Tooth Fairy Tips

The Tooth Fairy and Your Child

Here’s a secret, straight from the dentist’s office: the Tooth Fairy is real! To those parents who take the time to reward their children for their lost teeth, you are the Tooth Fairy. The Tooth Fairy is a tradition that goes back hundreds of years (some historians agree that it dates as far back as the Middle Ages) and continues strong today in families all over the world. For parents who would like to continue this tradition with their own young children, we have a few ideas that would not only increase the joy and bonding you and your child will feel each time they lose a tooth, but will even help reinforce good hygiene habits they’re starting to develop.

The Tooth Fairy Likes Healthy Teeth

Our most enduring fantastical characters are at heart educators. Santa teaches kids to be obedient and nice, while the Easter Bunny reinforces Easter’s focus on the newness of life and the lessons of that day. Likewise, the Tooth Fairy can teach children the importance of keeping their teeth clean and healthy. How is this done? Here are a few ways:

  1. Write The Kids a Note: While personal money is always exciting for a child, the real energy of the Tooth Fairy comes from the anticipation that something will happen that night while the child is asleep. A note left alongside the small sum might very well be the thing that the kids treasure most. This note can say anything, but a letter thanking them for their good teeth cleaning habits would do more to reinforce the dentist’s lessons than just about anything.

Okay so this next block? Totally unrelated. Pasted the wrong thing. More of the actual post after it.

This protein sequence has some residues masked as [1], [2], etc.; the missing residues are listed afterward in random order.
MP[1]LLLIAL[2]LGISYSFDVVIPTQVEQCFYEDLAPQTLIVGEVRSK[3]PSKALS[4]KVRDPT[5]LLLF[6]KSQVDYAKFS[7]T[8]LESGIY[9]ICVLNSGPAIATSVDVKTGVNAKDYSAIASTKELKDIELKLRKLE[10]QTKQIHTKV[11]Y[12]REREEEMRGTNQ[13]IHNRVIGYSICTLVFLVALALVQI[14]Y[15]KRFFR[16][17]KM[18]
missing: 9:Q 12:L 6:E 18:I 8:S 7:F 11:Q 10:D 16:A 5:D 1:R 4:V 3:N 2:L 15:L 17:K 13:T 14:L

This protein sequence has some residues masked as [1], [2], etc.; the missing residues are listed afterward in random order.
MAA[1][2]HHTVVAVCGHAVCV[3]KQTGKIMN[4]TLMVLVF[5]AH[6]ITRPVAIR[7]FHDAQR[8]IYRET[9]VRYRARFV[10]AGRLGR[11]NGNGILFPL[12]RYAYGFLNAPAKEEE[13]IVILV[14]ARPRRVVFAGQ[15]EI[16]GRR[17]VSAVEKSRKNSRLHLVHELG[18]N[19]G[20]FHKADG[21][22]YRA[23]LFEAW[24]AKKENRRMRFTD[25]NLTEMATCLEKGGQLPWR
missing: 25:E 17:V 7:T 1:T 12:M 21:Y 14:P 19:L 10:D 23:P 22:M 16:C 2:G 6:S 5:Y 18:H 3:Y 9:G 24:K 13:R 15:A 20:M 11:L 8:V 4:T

2. Leave a Report Card: Another fun idea is to leave the child a report card with a letter grade. Young kids that are losing their teeth will just be around the age that they’ll be starting elementary school and a report card from the Tooth Fairy would keep them in that learning headspace. You can even fill out this report card with grades not only on the tooth left behind but on all their cleaning habits in general, like brushing morning and night or limiting their sugar consumption.
  3. Make the Monetary Reward Variable Upon Cleanliness: This suggestion is one that parents might struggle with but is great at teaching good hygiene principles. Instead of a fixed monetary reward to be given for every tooth regardless of its healthiness, giving the child more or less money based on how well they’ve taken care of their teeth will teach them all about the positive and negative consequences of one’s actions. While this may be a bitter lesson for a child who is used to getting a set amount of money each time, they will be overjoyed to receive even more for a job well done.
  4. Leave Tips and Tricks: In the spirit of letting the Tooth Fairy educated your children about good oral hygiene, leaving them little note cards with tips is a great way to help them remember what’s important. You can even take the cards they get from the Tooth Fairy and hang them on the mirror or place them next to the sink so they don’t forget the next time they brush.

Acting as the Tooth Fairy, you can be the “ace in the hole” for your pediatric dentist. The lessons you teach are the most important in terms of teaching your child and will pave the way for them to have bright, pearly smiles for the rest of their lives.

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